Homestead (only if married) – if the spouse or certain dependent relatives continue to reside in the home, it is excluded. If single, there is a 13-month unavailability period; Vehicle – a vehicle of any age; Life Insurance – term life policies and cash value life with less than with a death benefit of less than $1,500-$10,000 (depending on the state) are not counted; Irrevocable funeral and burial contracts or insurance policies – Everyone is going to die and therefore, using countable resources to pay for the inevitable expense of death is always incorporated into a Medicaid plan; Personal/Household Goods; Community Spouse Resource Allowance (CRSA); Medicaid annuities or Medicaid trusts – Annuities or trusts setup with specific terms which allow them to be treated as non-countable assets (although the income from either will be used to help pay nursing home expenses.
Q6: What does Medicaid recovery mean?
It means that when someone who received financial assistance from Medicaid dies, the government looks to the assets of the estate to pay back expenses paid for by the government for your nursing home care. However, a proper Medicaid plan can mitigate and even avoid Medicaid recovery (thereby allowing your remaining assets at death to pass to your heirs).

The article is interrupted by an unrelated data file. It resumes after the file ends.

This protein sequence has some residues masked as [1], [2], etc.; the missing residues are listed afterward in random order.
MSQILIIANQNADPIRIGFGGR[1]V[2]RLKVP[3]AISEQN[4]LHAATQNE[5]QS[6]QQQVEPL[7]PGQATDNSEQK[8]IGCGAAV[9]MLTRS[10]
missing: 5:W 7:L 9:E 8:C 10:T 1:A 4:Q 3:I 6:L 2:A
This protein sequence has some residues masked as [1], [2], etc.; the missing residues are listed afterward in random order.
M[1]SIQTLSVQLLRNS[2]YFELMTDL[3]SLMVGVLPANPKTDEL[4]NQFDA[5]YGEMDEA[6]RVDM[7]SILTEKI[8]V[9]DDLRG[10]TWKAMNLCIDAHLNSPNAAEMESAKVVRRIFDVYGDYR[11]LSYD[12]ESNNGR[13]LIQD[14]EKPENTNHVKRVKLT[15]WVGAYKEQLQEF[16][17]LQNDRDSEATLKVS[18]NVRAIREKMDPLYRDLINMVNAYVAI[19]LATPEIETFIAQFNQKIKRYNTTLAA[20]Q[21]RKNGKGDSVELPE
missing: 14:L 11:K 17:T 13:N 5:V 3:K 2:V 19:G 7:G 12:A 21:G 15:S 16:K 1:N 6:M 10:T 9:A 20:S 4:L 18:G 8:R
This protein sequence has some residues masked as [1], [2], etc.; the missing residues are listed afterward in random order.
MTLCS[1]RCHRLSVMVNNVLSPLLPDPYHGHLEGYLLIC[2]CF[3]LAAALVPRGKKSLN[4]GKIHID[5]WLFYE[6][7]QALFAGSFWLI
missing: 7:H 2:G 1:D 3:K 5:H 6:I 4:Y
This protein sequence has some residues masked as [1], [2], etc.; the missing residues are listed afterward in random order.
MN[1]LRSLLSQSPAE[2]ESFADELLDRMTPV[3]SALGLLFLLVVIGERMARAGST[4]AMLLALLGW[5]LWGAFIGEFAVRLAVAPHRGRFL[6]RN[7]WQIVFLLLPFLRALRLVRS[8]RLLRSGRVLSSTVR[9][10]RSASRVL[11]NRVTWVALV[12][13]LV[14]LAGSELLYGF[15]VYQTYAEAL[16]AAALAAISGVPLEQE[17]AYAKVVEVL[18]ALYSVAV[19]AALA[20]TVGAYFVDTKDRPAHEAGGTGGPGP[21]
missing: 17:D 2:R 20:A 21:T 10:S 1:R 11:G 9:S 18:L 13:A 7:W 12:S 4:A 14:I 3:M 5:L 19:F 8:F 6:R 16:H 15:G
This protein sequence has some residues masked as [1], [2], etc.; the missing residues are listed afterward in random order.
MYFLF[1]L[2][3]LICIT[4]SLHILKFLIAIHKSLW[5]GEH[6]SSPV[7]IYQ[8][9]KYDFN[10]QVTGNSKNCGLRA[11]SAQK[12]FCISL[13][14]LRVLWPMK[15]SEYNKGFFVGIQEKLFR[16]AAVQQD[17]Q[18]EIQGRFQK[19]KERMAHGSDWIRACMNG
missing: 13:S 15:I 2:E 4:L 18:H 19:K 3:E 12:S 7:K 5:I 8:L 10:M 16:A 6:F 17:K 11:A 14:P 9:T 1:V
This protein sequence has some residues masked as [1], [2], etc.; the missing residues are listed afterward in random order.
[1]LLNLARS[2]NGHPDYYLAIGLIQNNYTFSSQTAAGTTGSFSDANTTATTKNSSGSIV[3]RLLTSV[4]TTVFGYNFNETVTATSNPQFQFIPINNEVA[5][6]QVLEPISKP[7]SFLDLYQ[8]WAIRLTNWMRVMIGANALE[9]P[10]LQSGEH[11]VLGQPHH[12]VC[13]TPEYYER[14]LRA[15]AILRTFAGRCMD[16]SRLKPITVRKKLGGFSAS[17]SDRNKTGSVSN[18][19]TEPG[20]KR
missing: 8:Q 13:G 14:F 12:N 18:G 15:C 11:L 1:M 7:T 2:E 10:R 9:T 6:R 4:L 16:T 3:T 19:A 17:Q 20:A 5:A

Q7: How much income can you earn and still qualify for Medicaid?
It depends on the state, but if you are single, the amount is approximately $2,000 a month.
If married and where one spouse is applying to a nursing home, the non-nursing home bound spouse can earn between $1,750 – $2,739 a month (depending on the state).
With proper Medicaid planning, there are ways to reallocate income to help the nursing home bound spouse (or someone who’s single) qualify for Medicaid.
DISCLAIMER: This site and any information contained herein are intended for informational purposes only and should not be construed as legal advice. Seek competent legal counsel for advice on any legal matter.
Contact Patrick G. Hubbard Firm for a confidential consultation to assist you with your legal needs. Licensed to practice in all courts in the State of Texas.